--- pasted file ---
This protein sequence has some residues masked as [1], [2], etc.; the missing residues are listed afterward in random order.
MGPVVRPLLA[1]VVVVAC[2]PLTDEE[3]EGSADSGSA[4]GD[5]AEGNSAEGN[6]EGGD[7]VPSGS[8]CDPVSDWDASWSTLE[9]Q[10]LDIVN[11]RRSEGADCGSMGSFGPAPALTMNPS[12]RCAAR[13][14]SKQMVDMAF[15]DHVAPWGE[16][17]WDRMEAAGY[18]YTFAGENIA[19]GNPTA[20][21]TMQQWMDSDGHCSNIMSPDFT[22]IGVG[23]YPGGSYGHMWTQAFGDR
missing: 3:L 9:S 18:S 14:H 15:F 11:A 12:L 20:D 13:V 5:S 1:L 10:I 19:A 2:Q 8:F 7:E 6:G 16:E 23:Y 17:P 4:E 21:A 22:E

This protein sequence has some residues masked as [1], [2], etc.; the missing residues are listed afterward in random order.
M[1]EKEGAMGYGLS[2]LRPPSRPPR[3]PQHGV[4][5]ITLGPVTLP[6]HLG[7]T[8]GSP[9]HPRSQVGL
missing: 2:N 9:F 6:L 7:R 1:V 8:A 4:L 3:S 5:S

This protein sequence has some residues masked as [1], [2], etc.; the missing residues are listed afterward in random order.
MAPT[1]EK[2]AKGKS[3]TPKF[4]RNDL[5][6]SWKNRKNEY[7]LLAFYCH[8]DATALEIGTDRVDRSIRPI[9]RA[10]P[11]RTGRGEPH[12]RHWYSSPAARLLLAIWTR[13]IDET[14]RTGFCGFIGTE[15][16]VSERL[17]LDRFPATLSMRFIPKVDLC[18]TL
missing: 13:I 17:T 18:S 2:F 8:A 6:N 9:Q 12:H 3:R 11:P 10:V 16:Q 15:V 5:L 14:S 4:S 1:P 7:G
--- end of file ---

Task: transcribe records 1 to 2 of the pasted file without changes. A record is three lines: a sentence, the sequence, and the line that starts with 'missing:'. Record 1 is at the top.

This protein sequence has some residues masked as [1], [2], etc.; the missing residues are listed afterward in random order.
MGPVVRPLLA[1]VVVVAC[2]PLTDEE[3]EGSADSGSA[4]GD[5]AEGNSAEGN[6]EGGD[7]VPSGS[8]CDPVSDWDASWSTLE[9]Q[10]LDIVN[11]RRSEGADCGSMGSFGPAPALTMNPS[12]RCAAR[13][14]SKQMVDMAF[15]DHVAPWGE[16][17]WDRMEAAGY[18]YTFAGENIA[19]GNPTA[20][21]TMQQWMDSDGHCSNIMSPDFT[22]IGVG[23]YPGGSYGHMWTQAFGDR
missing: 3:L 9:S 18:S 14:H 15:F 11:A 12:L 20:D 13:V 5:S 1:L 10:I 19:A 2:Q 8:F 7:E 6:G 16:E 23:Y 17:P 4:E 21:A 22:E

This protein sequence has some residues masked as [1], [2], etc.; the missing residues are listed afterward in random order.
M[1]EKEGAMGYGLS[2]LRPPSRPPR[3]PQHGV[4][5]ITLGPVTLP[6]HLG[7]T[8]GSP[9]HPRSQVGL
missing: 2:N 9:F 6:L 7:R 1:V 8:A 4:L 3:S 5:S